It’s Hug a Climate Scientist day today. The idea came from a First Dog On The Moon cartoon noting that climate scientists have to face every day in their research the fact that the environment we depend on is under threat, and also get lots of hate mail and death threats for doing their job. Consequently, they need a hug.
Much as I love First Dog, and am grateful for his efforts to bring recognition to our under respected researchers, I do think he erred in selecting early winter for such an important day. If it was held on a day in summer where record breaking heat waves were likely it might get more support.
Nevertheless, I would like to repost my tribute to one particular climate scientist from two years ago.
This also might be a good time to refer to the study by John Cook showing that 97% of peer reviewed papers indicating a position on whether humans are warming the planet or not supported the case that it is. This didn’t get a lot of media attention at the time, but people have referred to it quite often since. Moreover, it got shared a lot on social media, including by Obama’s twitter account, who has over 31 million followers.
There are two aspects of the study that I think deserve wider attention than I have seen however. There first is that Cook went to some effort to demonstrate that his findings are solid. He effectively conducted two independent tests, one of which produced a 97% result, the other of which came back with two different figures – 97 and 98% depending on the measure you consider most significant. In other words the consistency if very strong. Moreover, if you don’t believe him you can do the study in microcosm yourself. Mosey over Cook’s site and you can assess ten random climate science papers and see whether you disagree with Cook’s team’s assessment of where the paper lines up.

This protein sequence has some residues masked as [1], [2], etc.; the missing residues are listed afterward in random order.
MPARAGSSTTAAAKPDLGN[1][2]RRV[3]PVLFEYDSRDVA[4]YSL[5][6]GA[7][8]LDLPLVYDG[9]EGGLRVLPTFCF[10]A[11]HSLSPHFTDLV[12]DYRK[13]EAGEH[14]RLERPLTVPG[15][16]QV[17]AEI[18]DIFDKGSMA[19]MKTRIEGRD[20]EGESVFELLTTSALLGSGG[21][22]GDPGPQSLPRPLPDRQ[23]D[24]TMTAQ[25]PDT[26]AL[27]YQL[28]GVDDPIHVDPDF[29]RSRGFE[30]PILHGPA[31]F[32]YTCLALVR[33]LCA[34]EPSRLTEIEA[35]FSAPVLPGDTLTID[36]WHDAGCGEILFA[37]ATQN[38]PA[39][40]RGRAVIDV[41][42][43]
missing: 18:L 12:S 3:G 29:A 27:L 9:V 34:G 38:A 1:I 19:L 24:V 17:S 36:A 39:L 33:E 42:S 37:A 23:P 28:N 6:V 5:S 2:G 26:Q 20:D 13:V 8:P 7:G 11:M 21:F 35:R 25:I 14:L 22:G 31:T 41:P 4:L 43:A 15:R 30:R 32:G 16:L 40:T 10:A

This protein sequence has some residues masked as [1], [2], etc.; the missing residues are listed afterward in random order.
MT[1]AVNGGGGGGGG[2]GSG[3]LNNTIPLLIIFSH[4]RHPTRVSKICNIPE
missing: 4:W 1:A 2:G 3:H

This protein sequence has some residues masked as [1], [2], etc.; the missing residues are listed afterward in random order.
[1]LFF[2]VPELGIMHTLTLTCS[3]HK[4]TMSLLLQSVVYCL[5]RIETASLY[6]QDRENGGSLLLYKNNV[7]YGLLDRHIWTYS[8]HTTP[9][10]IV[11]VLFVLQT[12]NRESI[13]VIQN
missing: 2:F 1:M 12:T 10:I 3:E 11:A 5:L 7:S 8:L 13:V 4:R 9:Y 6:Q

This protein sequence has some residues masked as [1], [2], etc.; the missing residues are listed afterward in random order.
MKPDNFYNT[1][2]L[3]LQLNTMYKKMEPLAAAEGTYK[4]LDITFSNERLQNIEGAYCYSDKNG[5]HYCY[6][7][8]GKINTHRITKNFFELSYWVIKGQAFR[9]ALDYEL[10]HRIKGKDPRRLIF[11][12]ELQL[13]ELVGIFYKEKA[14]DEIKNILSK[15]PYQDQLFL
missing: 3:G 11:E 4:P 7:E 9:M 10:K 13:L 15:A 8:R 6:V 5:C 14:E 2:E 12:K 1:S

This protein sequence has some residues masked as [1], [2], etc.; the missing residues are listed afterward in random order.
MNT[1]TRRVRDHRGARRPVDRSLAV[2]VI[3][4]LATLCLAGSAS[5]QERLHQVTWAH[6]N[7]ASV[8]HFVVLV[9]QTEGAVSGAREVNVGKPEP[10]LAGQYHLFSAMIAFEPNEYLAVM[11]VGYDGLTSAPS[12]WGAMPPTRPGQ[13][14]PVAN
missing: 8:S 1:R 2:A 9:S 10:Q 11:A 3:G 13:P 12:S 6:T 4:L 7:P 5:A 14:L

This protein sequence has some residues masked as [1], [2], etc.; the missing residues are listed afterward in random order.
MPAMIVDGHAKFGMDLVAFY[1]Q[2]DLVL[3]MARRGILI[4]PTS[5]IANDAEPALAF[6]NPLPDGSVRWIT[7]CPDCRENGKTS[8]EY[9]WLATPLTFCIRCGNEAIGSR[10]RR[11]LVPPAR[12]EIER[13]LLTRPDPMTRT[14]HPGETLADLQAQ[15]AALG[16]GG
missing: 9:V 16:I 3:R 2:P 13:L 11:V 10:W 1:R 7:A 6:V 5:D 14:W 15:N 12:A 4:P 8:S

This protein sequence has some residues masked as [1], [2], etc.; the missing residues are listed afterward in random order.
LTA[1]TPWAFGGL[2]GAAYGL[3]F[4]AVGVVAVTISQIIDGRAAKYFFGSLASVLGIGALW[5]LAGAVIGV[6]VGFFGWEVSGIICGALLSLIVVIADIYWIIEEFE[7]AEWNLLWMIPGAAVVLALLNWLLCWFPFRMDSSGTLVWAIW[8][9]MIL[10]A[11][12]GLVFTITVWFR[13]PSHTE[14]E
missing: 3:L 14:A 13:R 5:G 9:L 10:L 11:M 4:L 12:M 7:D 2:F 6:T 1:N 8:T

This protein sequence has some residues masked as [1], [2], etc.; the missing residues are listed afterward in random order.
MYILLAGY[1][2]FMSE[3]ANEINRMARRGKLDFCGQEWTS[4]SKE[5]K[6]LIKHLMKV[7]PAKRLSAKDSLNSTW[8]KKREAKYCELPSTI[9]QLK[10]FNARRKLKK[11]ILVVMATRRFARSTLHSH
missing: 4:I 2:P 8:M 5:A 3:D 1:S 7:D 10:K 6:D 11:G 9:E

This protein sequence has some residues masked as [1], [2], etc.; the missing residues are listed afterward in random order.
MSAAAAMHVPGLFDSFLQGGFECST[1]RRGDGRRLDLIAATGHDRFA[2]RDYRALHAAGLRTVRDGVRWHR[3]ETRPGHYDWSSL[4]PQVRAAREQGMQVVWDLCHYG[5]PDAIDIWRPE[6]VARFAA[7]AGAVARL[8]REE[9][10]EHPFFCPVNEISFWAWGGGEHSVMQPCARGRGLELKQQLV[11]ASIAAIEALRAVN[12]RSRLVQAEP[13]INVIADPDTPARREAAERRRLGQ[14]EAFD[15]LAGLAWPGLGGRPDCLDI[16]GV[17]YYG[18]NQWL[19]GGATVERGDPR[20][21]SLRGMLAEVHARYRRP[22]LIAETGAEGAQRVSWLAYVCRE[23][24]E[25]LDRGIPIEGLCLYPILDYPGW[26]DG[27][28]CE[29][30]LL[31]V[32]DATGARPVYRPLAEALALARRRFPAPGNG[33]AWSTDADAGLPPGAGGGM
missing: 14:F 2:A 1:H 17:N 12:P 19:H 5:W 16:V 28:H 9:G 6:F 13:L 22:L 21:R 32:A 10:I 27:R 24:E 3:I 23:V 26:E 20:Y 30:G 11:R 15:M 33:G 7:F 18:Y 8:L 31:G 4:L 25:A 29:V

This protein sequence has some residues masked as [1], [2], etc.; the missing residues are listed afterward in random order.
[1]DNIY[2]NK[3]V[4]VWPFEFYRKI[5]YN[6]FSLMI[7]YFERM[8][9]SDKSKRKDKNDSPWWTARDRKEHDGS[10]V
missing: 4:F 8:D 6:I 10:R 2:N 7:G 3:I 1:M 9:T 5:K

Note the majority of papers that refer to “global warming” or “global climate change” don’t express a position on human involvement, but that is because they are looking at topics where it is not really relevant. If you are measuring what global warming is doing to a particular species or ecosystem you may not want to waste what Cook calls “valuable real estate”, particularly in the abstract, discussing why that warming is happening.
The other thing I think is worth pointing out is that the study was done over a twenty year period (1991 to 2011) and as time goes on it gets worse for the denialists. The rate of publication of papers disputing or doubting human contribution to climate change has been quite steady through that period (although slightly higher at the very start) while the number of publications in the field have soared, particularly since 2006. So if the assessment had been done over the last 7 years the anti-consensus “Sceptic” papers would have struggled to break 1%.
Of course that still leaves the possibility that denialists are writing papers but being cruelly suppressed by the scientific community, but we can be clear that if you choose to hug a climate scientist today you can be pretty sure they need it.